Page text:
Chi stared at him for a while, then said, “A science experiment? You’re using this leaf as a science experiment? All the people, all the gods, even the plants know that there’s no such thing as science. The sun isn’t a giant ball of gas! It’s not a star!  The sun, Gamma, is carried across the sky by Apollo in his chariot! Science’s explanations for things don’t even make sense. Those who believe in such a childish tale are even more ridiculous!”

“It’s not ridiculous if you have proof,” Gamma told him. “Science, unlike magic, has an explanation. Even if those explanations make no sense, at least science tries to explain things. Think about it! When a person asks you, ‘How does the river flow?’ wouldn’t you rather have an explanation, rather than telling them, ‘It’s just magic?’”

“Not if it means telling them about something that isn’t real,” Chi answered. Both brothers were silent for a while. Birds began returning to the trees, and just as the first one started up its song, Chi asked Gamma, “Just out of curiosity, what kind of science experiment were you doing?”

Gamma smiled and pulled out a glass bottle full of black liquid from his pocket. He took the leaf from Chi’s hand and removed the cap from the bottle. Slowly, very slowly, he tilted the bottle until one drop of the liquid fell onto the leaf. A black spot appeared where the liquid fell, and the color rapidly covered the entire leaf. It began to shrivel, then to crumble, and then it was completely gone. “Death,” said Gamma, looking at the hand that had once held the leaf. “That leaf just died.”

“It was never alive,” said Chi. “It was just attached to something alive, but the tree let it drop when it wasn’t needed anymore. The tree was alive, and the leaf kept it alive, but once the tree had more leaves to keep it living, it didn’t need that one anymore, and so let it drop. I bet that if you used that potion on the tree, it would not work.”

“It’s not a potion, it’s a chemical, and I bet it would kill this tree,” said Gamma, holding the bottle above the roots of an oak. “We’ll bet on, let’s see, I’ve got ten gold pieces. How much do you have, Chi?”

Chi counted his money and found that he had the same amount. As soon as Gamma was informed of this, he tilted the bottle and let the liquid hit the tree. There was a faint sizzling, but nothing more. When the sound died away, Chi collected his reward and said, “It’s late, Gamma. We should return home.”

As soon as they reached their dwelling, Somebody ran up to them and demanded to know where they had been. Chi told her about the forest, but said nothing about Gamma’s “science.” For bringing his “evil self” to such a normally peaceful place, Chi received a fresh layer of dirt. Gamma was also dirtied for being with him, but still remained cleaner than his brother. “Is there any place I’m allowed to go without being dirtied?” asked Chi.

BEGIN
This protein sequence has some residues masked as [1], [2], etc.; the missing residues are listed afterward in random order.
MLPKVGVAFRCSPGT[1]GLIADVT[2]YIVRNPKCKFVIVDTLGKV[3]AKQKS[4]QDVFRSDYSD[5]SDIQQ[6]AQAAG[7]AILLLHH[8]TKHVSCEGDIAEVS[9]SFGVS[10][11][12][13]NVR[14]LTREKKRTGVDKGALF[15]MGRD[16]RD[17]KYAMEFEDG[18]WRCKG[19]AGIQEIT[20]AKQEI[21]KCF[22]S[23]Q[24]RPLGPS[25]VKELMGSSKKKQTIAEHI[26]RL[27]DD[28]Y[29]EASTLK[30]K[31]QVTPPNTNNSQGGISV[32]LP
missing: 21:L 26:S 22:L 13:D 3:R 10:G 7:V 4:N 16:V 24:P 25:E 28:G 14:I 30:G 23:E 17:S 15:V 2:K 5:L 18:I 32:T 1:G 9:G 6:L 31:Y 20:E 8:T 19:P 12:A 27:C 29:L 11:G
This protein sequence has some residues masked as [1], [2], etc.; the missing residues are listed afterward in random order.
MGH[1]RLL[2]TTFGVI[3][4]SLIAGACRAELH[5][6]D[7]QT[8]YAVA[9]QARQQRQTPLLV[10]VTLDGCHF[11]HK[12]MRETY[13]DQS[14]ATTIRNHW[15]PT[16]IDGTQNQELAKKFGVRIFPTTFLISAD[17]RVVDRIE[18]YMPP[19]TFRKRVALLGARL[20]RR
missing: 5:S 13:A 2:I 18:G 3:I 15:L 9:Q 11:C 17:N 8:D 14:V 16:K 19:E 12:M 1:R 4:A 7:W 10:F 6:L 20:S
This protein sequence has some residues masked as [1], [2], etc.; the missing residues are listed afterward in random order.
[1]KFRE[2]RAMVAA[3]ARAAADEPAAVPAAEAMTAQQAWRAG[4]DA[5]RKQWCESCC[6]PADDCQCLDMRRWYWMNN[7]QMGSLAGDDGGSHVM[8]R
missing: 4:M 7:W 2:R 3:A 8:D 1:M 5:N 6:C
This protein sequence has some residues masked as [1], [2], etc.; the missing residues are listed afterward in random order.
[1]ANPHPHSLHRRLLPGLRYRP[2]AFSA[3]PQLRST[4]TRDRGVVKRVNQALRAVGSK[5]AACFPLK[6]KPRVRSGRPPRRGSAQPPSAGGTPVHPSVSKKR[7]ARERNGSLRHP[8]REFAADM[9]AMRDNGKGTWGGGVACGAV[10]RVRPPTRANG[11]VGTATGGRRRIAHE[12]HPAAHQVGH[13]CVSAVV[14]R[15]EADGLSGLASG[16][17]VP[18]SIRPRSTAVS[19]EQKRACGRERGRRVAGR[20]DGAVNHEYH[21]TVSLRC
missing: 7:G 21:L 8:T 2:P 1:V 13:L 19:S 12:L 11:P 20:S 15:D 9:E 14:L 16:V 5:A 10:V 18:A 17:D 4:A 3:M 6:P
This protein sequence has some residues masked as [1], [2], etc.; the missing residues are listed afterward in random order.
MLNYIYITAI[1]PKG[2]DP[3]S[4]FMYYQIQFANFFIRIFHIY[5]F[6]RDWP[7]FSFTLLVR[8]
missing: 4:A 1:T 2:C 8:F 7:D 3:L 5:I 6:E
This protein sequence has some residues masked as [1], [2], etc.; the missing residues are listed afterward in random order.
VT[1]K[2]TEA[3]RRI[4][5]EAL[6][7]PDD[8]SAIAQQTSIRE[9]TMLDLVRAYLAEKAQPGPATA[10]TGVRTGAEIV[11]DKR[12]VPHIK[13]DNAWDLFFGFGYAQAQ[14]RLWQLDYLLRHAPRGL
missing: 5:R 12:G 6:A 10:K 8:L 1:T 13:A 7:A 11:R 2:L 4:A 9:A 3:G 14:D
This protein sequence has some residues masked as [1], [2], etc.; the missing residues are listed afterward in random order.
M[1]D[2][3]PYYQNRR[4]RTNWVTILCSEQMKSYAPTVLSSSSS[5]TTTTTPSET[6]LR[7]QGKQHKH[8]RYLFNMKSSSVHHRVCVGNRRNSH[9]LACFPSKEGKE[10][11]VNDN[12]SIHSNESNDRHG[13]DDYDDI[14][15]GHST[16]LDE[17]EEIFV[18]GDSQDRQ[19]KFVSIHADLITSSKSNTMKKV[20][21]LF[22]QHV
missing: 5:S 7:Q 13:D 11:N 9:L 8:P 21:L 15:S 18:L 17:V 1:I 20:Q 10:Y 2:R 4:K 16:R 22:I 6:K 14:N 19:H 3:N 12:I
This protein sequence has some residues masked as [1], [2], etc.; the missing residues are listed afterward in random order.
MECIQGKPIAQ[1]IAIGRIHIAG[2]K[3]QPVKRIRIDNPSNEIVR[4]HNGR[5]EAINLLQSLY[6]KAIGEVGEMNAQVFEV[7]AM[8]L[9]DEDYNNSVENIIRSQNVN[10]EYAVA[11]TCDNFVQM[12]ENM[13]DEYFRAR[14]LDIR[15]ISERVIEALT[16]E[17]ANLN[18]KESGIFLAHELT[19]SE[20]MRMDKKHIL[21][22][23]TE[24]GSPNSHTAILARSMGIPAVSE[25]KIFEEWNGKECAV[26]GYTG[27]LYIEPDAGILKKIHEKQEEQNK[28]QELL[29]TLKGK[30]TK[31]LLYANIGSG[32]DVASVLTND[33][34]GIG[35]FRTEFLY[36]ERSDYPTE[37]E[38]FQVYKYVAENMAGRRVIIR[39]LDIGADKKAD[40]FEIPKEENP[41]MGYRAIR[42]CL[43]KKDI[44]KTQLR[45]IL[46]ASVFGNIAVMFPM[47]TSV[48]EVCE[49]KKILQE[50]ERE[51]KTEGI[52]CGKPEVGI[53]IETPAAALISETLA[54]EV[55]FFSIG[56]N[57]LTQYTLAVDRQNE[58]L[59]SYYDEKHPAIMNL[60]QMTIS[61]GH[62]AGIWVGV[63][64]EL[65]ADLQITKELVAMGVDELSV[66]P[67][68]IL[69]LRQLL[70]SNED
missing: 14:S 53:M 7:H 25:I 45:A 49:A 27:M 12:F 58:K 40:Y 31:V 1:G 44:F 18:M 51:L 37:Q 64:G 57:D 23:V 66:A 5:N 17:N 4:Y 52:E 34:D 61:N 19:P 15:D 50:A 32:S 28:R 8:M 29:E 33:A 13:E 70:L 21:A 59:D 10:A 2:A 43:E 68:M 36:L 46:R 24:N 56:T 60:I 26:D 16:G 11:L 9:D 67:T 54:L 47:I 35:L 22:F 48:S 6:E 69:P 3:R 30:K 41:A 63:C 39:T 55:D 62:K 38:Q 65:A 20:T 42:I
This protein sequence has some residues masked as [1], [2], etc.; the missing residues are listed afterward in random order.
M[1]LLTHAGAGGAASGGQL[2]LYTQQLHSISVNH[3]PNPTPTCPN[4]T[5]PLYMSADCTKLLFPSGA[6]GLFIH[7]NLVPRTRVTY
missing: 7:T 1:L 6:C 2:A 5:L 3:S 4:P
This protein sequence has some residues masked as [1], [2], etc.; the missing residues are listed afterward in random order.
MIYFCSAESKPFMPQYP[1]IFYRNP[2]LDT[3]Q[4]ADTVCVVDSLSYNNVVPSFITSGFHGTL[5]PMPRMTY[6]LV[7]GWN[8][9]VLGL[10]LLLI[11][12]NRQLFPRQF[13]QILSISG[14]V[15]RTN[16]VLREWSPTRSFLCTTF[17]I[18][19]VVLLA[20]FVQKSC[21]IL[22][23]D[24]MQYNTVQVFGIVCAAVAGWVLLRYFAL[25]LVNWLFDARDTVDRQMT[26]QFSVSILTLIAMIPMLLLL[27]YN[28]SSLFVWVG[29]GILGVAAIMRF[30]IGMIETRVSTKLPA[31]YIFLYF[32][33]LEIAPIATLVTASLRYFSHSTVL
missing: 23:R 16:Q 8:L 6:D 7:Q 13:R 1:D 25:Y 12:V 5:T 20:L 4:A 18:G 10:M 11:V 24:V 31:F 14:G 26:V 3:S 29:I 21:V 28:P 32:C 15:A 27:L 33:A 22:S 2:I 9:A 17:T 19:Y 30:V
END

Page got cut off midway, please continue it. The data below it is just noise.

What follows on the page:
“Not unless you stop being filthy,” said his mother, “and we all know that’s never going to happen!”

After dinner, Chi saw Gamma sitting in the darkest corner of the house. There were clear bottles filled with strange liquids by his side. “What scientific theory are you working on now?” Chi asked him.

Gamma made a motion with his hand for Chi to come closer. When they were close enough for their heads to touch, Gamma whispered into his brother’s ear, “I figured out why my death wouldn’t work!” Chi rolled his eyes, but before he could reply, Gamma whispered in a harsher tone, “I mean it! I know you think I’m stupid because I believe in death, but just hear me out! When I poured my death on the tree, it did die, but it didn’t look like it died because it had nowhere to go! It’s dead, but its spirit stayed there. Things don’t disappear from existence when they die; their bodies eventually rot away, but not their spirits. There has to be a separate place, a land of the dead, where the spirits of dead things go.”

“Gamma, the world is full of living things that need room,” Chi informed him. “You can’t clear enough space for every single dead thing without taking away all the space from every single living thing.”

Gamma paused and thought for a while. Suddenly, his eyes lit up. “I’ll make the land of the dead under the earth! I’ll have to get a few things ready. Chi, tomorrow, meet me under the cherry tree by the river, and together we will create the Underworld. Oh, and DON’T TELL ANY PEOPLE.

Chi did as his brother asked and met him under the shade of the tree. It was a normal day, and nothing was bad about it; but the two brothers were about to make that all change. As soon as he saw Chi approaching, Gamma took out a bottle filled with a black liquid, similar to the one he had used before. He poured it in a circle on the ground. Immediately, the grass turned black and shriveled up, and then the soil disintegrated. Soon, all that could be seen was a gaping black hole. The two brothers turned and saw rushing towards them the spirit of a tree. Instead of knocking them over, it simply went through them, then disappeared down the hole. Chi looked down and saw, on what must have been a floor, a tiny green dot, which must have been the leaves of that tree, all the way at the bottom of the world. “Now that we know how death works,” said Gamma, “we need some people to die.”

Gamma’s fingertips began to glow, but not brightly, like other lights— this glow was dark and black. It shot out like lightning and went up into the clouds. The whole sky turned black, and it began to rain. Lightning struck, but not ordinary lightning— this lightning was blacker than the hole that led to the Underworld. “The rumors were true, then,” said Chi, “All this time you have been practicing the dark arts! Gamma, you must stop, now!”